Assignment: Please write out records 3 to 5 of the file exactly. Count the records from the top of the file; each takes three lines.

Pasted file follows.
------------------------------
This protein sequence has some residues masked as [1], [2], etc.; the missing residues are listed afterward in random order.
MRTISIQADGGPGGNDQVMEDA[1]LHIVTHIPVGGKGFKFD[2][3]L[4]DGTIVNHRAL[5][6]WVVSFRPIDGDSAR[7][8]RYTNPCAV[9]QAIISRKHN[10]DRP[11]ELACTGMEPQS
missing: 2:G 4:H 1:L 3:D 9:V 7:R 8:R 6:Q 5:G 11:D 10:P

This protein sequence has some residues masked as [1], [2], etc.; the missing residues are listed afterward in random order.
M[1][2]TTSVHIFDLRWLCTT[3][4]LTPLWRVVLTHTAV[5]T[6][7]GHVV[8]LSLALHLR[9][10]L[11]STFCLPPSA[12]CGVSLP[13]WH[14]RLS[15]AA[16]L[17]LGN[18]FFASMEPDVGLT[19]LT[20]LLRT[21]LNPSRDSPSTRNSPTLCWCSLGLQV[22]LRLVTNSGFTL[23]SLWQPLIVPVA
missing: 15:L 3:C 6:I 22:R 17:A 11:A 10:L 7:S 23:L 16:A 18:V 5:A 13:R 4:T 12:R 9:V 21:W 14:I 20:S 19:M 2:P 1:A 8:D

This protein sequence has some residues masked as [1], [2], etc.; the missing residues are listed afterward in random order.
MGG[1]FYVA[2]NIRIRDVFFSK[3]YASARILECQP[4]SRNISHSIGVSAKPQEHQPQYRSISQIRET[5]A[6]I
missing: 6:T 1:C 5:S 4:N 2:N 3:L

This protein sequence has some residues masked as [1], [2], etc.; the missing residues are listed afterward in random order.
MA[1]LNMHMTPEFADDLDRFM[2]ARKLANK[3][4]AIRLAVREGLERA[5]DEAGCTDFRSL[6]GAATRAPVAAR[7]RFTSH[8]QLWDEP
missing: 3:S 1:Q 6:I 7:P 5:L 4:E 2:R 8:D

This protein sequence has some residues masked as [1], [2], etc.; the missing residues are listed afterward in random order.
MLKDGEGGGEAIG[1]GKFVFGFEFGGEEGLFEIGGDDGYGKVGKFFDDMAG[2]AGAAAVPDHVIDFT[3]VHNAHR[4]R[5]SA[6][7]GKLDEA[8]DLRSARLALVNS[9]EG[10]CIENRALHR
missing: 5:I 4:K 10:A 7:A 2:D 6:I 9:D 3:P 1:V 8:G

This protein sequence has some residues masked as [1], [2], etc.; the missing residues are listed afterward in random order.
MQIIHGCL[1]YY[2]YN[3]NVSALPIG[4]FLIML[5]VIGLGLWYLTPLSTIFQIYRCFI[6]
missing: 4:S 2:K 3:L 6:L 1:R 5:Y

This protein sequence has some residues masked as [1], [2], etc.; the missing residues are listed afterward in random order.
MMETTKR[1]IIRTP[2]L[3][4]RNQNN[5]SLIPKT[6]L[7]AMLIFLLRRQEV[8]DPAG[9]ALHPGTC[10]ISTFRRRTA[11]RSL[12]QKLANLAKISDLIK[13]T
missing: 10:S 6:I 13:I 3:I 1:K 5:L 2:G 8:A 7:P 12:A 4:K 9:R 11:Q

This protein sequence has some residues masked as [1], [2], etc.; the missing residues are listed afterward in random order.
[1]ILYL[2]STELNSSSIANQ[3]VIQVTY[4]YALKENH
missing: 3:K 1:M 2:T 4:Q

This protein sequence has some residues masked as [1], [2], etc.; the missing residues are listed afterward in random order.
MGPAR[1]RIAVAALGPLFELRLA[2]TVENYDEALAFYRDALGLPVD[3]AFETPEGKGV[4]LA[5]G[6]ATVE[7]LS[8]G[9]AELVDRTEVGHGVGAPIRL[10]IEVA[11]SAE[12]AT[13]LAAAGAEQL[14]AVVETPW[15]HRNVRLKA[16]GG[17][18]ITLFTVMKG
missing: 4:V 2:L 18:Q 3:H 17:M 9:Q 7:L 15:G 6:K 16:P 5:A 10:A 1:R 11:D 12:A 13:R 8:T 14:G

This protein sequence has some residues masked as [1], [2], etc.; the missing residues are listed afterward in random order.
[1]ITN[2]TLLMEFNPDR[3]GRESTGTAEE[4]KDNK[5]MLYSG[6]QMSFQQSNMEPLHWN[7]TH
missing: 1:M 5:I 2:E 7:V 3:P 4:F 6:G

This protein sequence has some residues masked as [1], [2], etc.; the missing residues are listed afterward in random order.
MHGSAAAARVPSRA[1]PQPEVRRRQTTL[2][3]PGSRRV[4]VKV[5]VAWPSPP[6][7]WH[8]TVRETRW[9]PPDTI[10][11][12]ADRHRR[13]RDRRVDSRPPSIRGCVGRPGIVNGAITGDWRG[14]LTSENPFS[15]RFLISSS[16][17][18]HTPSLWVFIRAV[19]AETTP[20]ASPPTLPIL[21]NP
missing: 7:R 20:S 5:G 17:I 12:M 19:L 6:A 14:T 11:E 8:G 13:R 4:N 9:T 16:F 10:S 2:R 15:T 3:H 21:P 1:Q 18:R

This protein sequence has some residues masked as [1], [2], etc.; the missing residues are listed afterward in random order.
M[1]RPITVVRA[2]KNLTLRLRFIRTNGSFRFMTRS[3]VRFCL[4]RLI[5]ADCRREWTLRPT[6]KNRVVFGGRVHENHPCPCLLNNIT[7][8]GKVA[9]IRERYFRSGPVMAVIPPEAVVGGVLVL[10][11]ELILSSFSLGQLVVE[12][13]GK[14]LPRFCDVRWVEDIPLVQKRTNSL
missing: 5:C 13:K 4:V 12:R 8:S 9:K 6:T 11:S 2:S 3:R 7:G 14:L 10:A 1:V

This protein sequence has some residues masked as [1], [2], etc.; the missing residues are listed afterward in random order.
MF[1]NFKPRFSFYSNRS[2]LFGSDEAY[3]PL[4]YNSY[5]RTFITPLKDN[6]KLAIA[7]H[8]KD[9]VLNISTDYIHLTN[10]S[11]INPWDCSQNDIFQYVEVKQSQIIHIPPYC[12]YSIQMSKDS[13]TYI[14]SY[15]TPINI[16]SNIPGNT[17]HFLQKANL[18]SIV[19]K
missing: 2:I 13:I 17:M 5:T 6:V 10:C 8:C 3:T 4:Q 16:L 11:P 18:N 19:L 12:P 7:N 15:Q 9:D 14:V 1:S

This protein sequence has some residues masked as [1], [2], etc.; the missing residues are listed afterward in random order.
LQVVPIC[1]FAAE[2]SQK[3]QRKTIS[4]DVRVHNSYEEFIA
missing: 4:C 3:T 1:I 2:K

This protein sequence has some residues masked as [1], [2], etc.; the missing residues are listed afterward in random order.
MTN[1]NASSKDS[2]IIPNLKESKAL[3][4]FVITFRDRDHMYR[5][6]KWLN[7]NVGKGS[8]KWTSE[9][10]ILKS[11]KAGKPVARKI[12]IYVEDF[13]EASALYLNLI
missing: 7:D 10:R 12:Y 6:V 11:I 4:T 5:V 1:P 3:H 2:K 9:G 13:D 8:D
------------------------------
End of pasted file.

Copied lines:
This protein sequence has some residues masked as [1], [2], etc.; the missing residues are listed afterward in random order.
MGG[1]FYVA[2]NIRIRDVFFSK[3]YASARILECQP[4]SRNISHSIGVSAKPQEHQPQYRSISQIRET[5]A[6]I
missing: 6:T 1:C 5:S 4:N 2:N 3:L

This protein sequence has some residues masked as [1], [2], etc.; the missing residues are listed afterward in random order.
MA[1]LNMHMTPEFADDLDRFM[2]ARKLANK[3][4]AIRLAVREGLERA[5]DEAGCTDFRSL[6]GAATRAPVAAR[7]RFTSH[8]QLWDEP
missing: 3:S 1:Q 6:I 7:P 5:L 4:E 2:R 8:D

This protein sequence has some residues masked as [1], [2], etc.; the missing residues are listed afterward in random order.
MLKDGEGGGEAIG[1]GKFVFGFEFGGEEGLFEIGGDDGYGKVGKFFDDMAG[2]AGAAAVPDHVIDFT[3]VHNAHR[4]R[5]SA[6][7]GKLDEA[8]DLRSARLALVNS[9]EG[10]CIENRALHR
missing: 5:I 4:K 10:A 7:A 2:D 6:I 9:D 3:P 1:V 8:G